The Selection by Kiera Cass
Release: April 24, 2012
For thirty-five girls, the Selection is the chance of a lifetime. The opportunity to escape the life laid out for them since birth. To be swept up in a world of glittering gowns and priceless jewels. To live in a palace and compete for the heart of gorgeous Prince Maxon.
But for America Singer, being Selected is a nightmare. It means turning her back on her secret love with Aspen, who is a caste below her. Leaving her home to enter a fierce competition for a crown she doesn't want. Living in a palace that is constantly threatened by violent rebel attacks.
Then America meets Prince Maxon. Gradually, she starts to question all the plans she's made for herself--and realizes that the life she's always dreamed of may not compare to a future she never imagined
For the longest time, I avoided reading The Selection because of the drama that surrounded it's release. If you are unaware of the incident I'm talking about, it's probably best that you don't know. I think I needed time to distance myself from the drama, to sort of approach the book with a clean slate, without bias.
The Selection is about a girl named America Singer. She lives a futuristic world where the United States has resorted back to a monarchy. In order to keep peace, and in order to show that the royal family is of the people, the male heir chooses his wife from the common folk through a process called The Selection. Thirty-five girls are choosen (whether at random or not is up to question) and brought to the palace to complete for the royal Prince's affection on live television. It's sort of like The Bachelor. Their world is also divided into caste systems, each with designated career options. America is a five, which means she's on of the "artists". And guess what art she specializes in? She sings. Creative, I know.
Every girl dreams of being a part of the Selection, every girl except America. She doesn't want to be Princess, she only wants to be with her boyfriend, Aspen. No one knows that she and Aspen are dating, though, because he's of a lower caste (a 6), and her family would freak out.. Marrying Aspen would mean she was going "down" the social ladder instead of up. Aspen, though, encourages America to enter in to the drawing for the Selection, only to break up her. WHAT? I honestly cannot express how much I loathe Aspen. And then he feels sorry as she's being whisked away to the palace? I don't think so. In the palace, though, America struggles with her lingering feelings for Aspen, her growing admiration for the prince, and the competition itself.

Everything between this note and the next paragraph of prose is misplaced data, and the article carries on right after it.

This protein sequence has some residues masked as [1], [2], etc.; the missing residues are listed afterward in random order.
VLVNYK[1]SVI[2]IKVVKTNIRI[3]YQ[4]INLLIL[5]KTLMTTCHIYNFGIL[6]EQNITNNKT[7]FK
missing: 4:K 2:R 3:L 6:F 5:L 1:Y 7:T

I guess I might go ahead and say that I found America's name to be very cheesy. Granted, there's a reason for why she's named America, but I still couldn't get over the strangeness of her name. In addition, the writing isn't the best. It's readable, but rather simple. Somehow, though, Cass managed to keep me turning pages. I think what compelled me the most were the characters. I think it's interesting to meet a girl who does not want to be a Princess. America is fiery, stubborn, but has a good heart. Yes, she may overreact, and there were times I wanted to shake her, but she's a rather well-developed character. I could relate to her in many ways. I've already said how much I dislike Aspen, but Maxon? I love him. I truly hope that he'll pick America in the end. He's charing, sophisticated, but still very human. He's trying to come to terms with rebel attacks, and he's working hard to be the best leader he can be. He's not perfect, but he's definitely trying. Cass also managed to make the story enjoyable, and there were a few twists I did not expect. I can see why people enjoyed this book, and I can see why some would hate it too.
The biggest fault of The Selection lies with its world building. I can't understand why the caste system was put in place, and I can't fathom why people would be okay being "stuck" in a career without any opportunities to move up in the world. The United states is all about "moving up" that social ladder. It glorifies those people who overcame obstacles and came up on top. This world leaves no room for that sort of advancement, which I have difficulty accepting. However, I am glad that Kiera introduced readers to the rebel attacks. What and why they are attacking is still a mystery, as well as why they waited so long to attack. Hopefully, some of my questions regarding the rebel's motivation and world itself will be answered the in sequel.
It's not a perfect book, by any means, but it's an enjoyable read. I'd say it's more geared toward younger YA readers, but if you're up for some drama and romance check this book out. Don't go in to this book thinking you're going to read a dystopian. Luckily, the cover sort of makes that obvious.
RATING: 3 SLICES